One of the most common misconceptions when people buy property abroad is that they will be forced to leave their assets in that country to certain people and will have to follow the law of that country.
It might be helpful to understand a bit of background on this subject before going on to discuss the actual situation. In the UK we are used to being able to leave our assets to whoever we wish. However, in many countries when you die you have to leave your property to certain designated people. This typically happens in Europe in countries which are based on Napoleonic Law such as France, Spain, Portugal and Italy. It also happens in Islamic countries under Sharia Law.
Strangely it also happens in Louisiana.
Let us take the example of Spain as it is one of the most popular countries where British people buy properties in. If you are Spanish you have to leave your assets to certain designated people. Essentially your assets are dividing up into thirds. One third has to be left to children in equal shares. A third can be left to children in whatever shares you wish (although unless you specify the shares it is divided equally amongst the children). The last third you can leave to whoever you want. If you don’t have children then there are rules which dictate who the assets should be left to.
Many people have heard of the forced heirs in Spain and assume that they apply to any assets in Spain. This is not correct and has never been the case. Spain has always allowed the law of your nationality to apply to your assets in Spain and therefore these Forced Heirs rules do not apply if you are not Spanish. Therefore if you are British, for example, you can leave your assets in Spain in accordance with British Law.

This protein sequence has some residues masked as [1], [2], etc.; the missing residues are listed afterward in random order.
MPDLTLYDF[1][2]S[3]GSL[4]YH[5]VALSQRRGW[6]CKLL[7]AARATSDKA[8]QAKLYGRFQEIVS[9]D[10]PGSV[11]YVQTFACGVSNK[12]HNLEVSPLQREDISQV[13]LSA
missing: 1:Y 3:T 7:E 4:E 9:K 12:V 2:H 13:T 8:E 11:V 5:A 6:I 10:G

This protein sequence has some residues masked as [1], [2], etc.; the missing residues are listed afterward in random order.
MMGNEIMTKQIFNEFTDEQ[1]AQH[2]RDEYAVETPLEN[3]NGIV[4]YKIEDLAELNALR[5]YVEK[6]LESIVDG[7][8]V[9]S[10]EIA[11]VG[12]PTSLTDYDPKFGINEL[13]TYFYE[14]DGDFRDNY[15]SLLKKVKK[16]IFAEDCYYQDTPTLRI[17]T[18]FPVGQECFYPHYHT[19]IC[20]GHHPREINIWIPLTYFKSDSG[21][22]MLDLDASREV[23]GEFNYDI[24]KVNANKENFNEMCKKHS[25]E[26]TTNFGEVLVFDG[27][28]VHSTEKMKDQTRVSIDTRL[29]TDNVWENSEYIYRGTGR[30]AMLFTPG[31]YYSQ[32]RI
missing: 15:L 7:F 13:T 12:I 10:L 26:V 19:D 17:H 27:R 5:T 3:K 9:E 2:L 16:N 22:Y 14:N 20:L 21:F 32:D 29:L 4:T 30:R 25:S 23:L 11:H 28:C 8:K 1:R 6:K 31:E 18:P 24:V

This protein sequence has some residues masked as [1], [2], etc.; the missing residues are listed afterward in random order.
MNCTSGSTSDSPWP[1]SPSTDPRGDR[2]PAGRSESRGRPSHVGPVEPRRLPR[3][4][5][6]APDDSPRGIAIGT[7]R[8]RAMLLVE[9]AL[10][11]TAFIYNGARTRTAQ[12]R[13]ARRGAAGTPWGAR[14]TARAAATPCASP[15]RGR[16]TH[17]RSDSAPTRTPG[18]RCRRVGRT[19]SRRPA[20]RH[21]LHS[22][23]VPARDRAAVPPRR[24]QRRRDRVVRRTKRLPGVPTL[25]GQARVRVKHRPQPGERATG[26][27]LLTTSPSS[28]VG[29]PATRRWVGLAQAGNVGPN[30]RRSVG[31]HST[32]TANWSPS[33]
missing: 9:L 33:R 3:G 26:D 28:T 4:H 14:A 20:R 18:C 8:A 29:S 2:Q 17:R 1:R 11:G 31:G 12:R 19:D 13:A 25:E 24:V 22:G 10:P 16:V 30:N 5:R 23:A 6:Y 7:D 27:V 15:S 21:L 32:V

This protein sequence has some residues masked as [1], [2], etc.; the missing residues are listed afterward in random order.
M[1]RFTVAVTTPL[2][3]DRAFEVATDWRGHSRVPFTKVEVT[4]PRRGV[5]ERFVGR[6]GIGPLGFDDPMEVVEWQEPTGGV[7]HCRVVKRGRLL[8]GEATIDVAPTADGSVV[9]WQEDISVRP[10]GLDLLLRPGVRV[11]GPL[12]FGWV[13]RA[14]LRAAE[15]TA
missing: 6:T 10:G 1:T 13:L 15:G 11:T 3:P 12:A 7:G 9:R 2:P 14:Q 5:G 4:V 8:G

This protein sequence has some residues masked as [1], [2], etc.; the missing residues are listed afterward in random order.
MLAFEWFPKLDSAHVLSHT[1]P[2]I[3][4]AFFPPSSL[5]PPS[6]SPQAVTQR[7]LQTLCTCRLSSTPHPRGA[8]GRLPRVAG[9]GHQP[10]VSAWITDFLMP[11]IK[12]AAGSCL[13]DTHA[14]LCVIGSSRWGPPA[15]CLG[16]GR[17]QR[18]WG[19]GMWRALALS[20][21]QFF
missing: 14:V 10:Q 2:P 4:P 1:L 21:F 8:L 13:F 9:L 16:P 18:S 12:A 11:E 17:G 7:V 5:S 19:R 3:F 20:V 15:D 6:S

Since August 2015 when the EU Succession Regulation came in to existence, the laws within Europe have changed substantially and this has confused things slightly. But with a bit of forward planning things can remain the same as they were. Again if we take the example of Spain the law now states that it is the law of your residence that applies to your assets. Therefore in theory if you are living in Spain then the Forced Heirs should apply. However, the law also states that if you leave a Will then you can opt to have the law of your nationality apply. Therefore you can make a Spanish Will which states that you wish to leave your assets in accordance with the law of your Nationality and you then don’t have to follow the Forced Heirs law that applies in Spain.
If you would like to know more about Forced Heirs, Inheritances generally or how to make a Will for your overseas assets then you can contact our international Wills and Inheritance team.
Disclaimer – International legal issues are a complex area of law and this information is no substitute for independent legal advice on an individual basis taking into consideration your personal circumstances and legal requirements. This information is provided to provide general information only and was correct at the time of publishing. The legal position in relation to international transactions can change frequently and this page may not have been updated following any changes in the law. You should therefore not rely on this information and should seek legal advice in relation to your personal circumstances.